“We all have a responsibility to be vigilant so we can bring rates of infection down, protect our communities and get back to the things we love. This means regular rapid testing; getting your vaccine when you’re called up; isolating if you have symptoms and doing the most you can to protect Bristol.”
For further advice and guidance on COVID-19, visit the local authority website.
To view Bristol’s bi-weekly statistics and Director for Public Health narrative, visit the local authority website.
Support is on offer through the We Are Bristol helpline for anyone who needs emergency assistance getting food, medicines or guidance about financial support to self-isolate. Call 0800 694 0184 for free if you need help.
Bristol will remain in Step 3, but there have been some changes. From Monday 21 June:
- The number of people who can attend a wedding or civil partnership ceremony, a wedding reception or civil partnership celebration, commemorative event following a funeral such as a wake, stone setting or ash scattering, will be determined by how many people a venue can safely accommodate with social distancing measures in place
- A series of pilot events will take place to gather more evidence on reopening events safely. Attendees will need to show proof of vaccination or a recent negative COVID-19 test
- All care home residents will be able to nominate an essential care giver, who will be able to visit the care home resident even if they are isolating
- Out-of-school settings can organise domestic residential visits for children in consistent groups of up to 30 children. This replaces the current limit of 6 people or 2 households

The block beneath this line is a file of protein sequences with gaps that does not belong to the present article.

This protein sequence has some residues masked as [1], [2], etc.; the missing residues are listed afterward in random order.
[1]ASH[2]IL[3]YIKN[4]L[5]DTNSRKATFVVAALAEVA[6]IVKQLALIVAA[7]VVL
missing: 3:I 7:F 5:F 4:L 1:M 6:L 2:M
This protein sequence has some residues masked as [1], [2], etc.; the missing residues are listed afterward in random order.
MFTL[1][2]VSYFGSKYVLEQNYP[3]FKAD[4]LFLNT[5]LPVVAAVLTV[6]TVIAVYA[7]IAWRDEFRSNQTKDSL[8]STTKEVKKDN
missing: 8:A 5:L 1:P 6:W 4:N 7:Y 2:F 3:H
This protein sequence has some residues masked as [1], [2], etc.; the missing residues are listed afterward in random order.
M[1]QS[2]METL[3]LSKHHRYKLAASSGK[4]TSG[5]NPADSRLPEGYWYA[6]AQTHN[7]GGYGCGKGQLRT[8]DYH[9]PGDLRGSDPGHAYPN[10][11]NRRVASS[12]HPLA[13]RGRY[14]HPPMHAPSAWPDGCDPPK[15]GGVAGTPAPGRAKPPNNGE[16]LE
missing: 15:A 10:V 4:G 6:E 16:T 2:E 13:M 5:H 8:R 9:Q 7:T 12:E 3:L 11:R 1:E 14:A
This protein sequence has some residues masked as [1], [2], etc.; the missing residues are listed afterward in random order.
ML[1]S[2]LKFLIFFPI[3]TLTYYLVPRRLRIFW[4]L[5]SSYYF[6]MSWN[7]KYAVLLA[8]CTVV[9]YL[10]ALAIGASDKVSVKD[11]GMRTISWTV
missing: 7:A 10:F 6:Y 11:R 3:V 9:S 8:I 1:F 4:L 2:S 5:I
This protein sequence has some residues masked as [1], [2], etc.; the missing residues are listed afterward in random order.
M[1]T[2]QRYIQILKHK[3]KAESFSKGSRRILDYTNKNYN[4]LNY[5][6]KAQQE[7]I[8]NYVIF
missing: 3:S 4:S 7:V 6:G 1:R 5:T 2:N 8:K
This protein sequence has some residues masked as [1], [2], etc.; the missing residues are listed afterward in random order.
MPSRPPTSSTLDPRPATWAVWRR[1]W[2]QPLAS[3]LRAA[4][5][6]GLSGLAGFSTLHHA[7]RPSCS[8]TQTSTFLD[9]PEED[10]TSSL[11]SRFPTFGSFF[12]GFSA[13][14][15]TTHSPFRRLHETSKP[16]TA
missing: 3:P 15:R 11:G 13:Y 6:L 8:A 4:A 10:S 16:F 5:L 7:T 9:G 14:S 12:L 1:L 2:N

All other Step 3 guidance remains in place:
- People can meet with up to 30 people outdoors
- People can meet indoors as a group of six or as two households
- You should exercise caution and consider the risks of close contact when meeting with family and friends
- Continue to work from home if you can
- A traffic light system is being implemented for international travel, and you must follow the rules when returning to England depending on whether you return from a red, amber or green list country
- All holiday accommodation will be open (including hotels and B&Bs). This can be used by groups of up to six or two households
- When travelling within the UK, you should aim to do so safely and plan your journey in advance
- Indoor entertainment and attractions such as cinemas, theatres, concert halls, bowling alleys, casinos, amusement arcades, museums and children’s indoor play areas can open with COVID-secure measures in place
- Indoor and outdoor events, including live performances, sporting events and business events can begin again. Attendance at these events will be capped according to venue type, and attendees should follow the COVID-secure measures set out by those venues
- Indoor hospitality venues such as restaurants, pubs, bars and cafes can reopen
- Organised indoor sport will be able to take place for all (this includes gym classes)
- All higher education students can return to in-person teaching